This weekend I attended the wedding of a dear friend of mine. The following three things make this summer event exceptional: 1) My friend is fifty-six. 2) This is his second marriage. 3) It’s to the same woman he fell in love with and married the first time around.
Having never been married myself, I find such an idea unfathomable. Being a hopeless romantic and a firm believer in my friend, however, I find his courage and faith in the woman he loves and the family he is reuniting to be truly inspiring. I’m not one to cry at weddings but when I listened to the minister list a lifetime of joys and unspeakable sorrows, I couldn’t help but feel the healing had come full circle for this family and wept like a willow. If we can be patient with the process, love will save the day.
There is something exhilarating about finding love at midlife. Whether this love is with a partner you’ve known all your life or the one you met by chance at a conference in Orlando after accidentally walking into the men’s room, finding it again removes all memory of age and all semblance of sophistication. (Especially in the latter case.)
To me, love at midlife illustrates the classic case of hope triumphing over experience. By this stage of the game, if you haven’t had your heart broken a time or two, I would venture to say you haven’t really loved. Loving anything or anyone is a heartbreak waiting to happen. But who would willingly forgo the inexplicable thrill of love just to avoid the inevitable pain?
At midlife I’d like to think our chances of enjoying healthy and satisfying relationships are higher because we know who we are, what we want, and what we are or are not willing to negotiate. We’re not as likely to lose ourselves in another person because we have become a highly complex person in our own right with a purpose, passion, priorities, and quite possibly a penchant for plaid.
When we fall in love in our younger years we tend to believe we are falling for another person who holds the key to all that completes us. But as we mature, daring to fall in love offers the opportunity to fall in love with ourselves again. When was the last time our wickedly witty or secretly sassy self got to come out and play? And would the leopard teddy and four inch heels really be chosen over the ratty t-shirt and Elmo slippers under normal circumstances?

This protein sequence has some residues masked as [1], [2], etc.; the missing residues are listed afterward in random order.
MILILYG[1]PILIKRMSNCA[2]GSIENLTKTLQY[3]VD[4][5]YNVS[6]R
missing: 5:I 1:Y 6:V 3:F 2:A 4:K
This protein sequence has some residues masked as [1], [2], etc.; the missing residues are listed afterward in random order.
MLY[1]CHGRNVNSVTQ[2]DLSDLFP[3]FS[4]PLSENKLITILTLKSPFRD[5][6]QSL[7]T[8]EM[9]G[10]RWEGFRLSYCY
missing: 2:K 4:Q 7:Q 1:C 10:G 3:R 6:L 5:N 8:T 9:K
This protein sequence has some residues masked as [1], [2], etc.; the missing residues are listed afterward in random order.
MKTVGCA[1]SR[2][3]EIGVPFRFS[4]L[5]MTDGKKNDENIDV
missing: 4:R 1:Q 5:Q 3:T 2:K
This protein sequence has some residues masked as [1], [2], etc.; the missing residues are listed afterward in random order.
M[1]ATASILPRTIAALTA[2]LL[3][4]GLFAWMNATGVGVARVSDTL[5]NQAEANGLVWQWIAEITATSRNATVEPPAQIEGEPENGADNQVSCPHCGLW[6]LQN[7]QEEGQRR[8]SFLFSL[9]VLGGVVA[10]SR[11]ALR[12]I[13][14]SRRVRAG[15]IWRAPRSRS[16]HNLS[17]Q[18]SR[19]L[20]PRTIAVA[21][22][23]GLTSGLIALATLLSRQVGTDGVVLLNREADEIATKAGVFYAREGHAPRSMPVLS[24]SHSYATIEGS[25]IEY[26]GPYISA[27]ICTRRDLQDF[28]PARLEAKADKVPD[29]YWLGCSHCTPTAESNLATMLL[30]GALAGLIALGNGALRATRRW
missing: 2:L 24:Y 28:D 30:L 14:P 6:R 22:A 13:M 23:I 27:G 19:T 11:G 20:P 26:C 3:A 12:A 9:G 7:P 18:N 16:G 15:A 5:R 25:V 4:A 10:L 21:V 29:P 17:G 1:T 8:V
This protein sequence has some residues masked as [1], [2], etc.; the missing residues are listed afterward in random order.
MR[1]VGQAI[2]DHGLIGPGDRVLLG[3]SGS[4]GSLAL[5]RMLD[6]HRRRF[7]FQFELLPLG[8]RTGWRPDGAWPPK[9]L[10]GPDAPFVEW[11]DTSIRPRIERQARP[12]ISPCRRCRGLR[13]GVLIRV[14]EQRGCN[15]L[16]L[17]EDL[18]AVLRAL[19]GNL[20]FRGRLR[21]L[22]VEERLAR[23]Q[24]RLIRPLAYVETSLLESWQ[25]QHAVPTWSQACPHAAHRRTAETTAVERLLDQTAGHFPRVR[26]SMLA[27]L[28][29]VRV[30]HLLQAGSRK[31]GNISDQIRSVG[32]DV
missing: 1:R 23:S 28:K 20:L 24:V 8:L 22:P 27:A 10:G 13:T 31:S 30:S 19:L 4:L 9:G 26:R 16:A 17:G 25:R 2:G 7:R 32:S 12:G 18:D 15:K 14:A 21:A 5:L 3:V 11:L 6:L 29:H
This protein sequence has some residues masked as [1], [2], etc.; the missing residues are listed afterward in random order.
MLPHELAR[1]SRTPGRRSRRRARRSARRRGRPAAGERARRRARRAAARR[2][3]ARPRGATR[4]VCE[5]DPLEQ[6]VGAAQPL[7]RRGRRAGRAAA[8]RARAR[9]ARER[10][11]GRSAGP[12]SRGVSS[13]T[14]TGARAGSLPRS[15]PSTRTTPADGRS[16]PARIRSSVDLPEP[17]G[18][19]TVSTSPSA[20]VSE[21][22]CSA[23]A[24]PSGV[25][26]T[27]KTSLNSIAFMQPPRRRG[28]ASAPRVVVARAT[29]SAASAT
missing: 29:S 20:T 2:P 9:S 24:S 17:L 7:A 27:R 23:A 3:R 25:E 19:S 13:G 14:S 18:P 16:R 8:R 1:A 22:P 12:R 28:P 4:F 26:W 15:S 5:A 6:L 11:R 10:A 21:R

For a brief period of time the running list of what is wrong with us, what needs improving, and what is never going to happen in this lifetime gets thrown to the wind as we consider the possibility that by joining forces with Prince or Princess Charming, we have just received a get out of jail free card. We might actually be able to let go of the list of grievances against ourselves until the aforementioned royalty catches on.
Of course, if our beloved really is the Prince or Princess we know them to be, they’ll never catch on – or if they do, at least they won’t report their findings at the company picnic. They’ll remain that version of Shallow Hal that sees only the beautiful, the true, and the good. They’ll never treat us as terribly as we treat ourselves on a typical day of self-loathing.
These are just a few reasons why love is a many splendored thing. (Yes. Go ahead a click on the link to hear this unforgettably sappy song from the 50s. Did our parents really listen to this and subliminally subject us to knowing the lyrics for life?)
None of us can do it alone. We all get by with a little help from our friends. Last weekend, I was delighted to help my friend renew his vows and my faith in this thing crazy little thing called love. (Click on this to hear one of my favorite versions of this snappy – not sappy – love song. You wouldn’t expect to read all these words of love without a little love mix running in the background, would you?)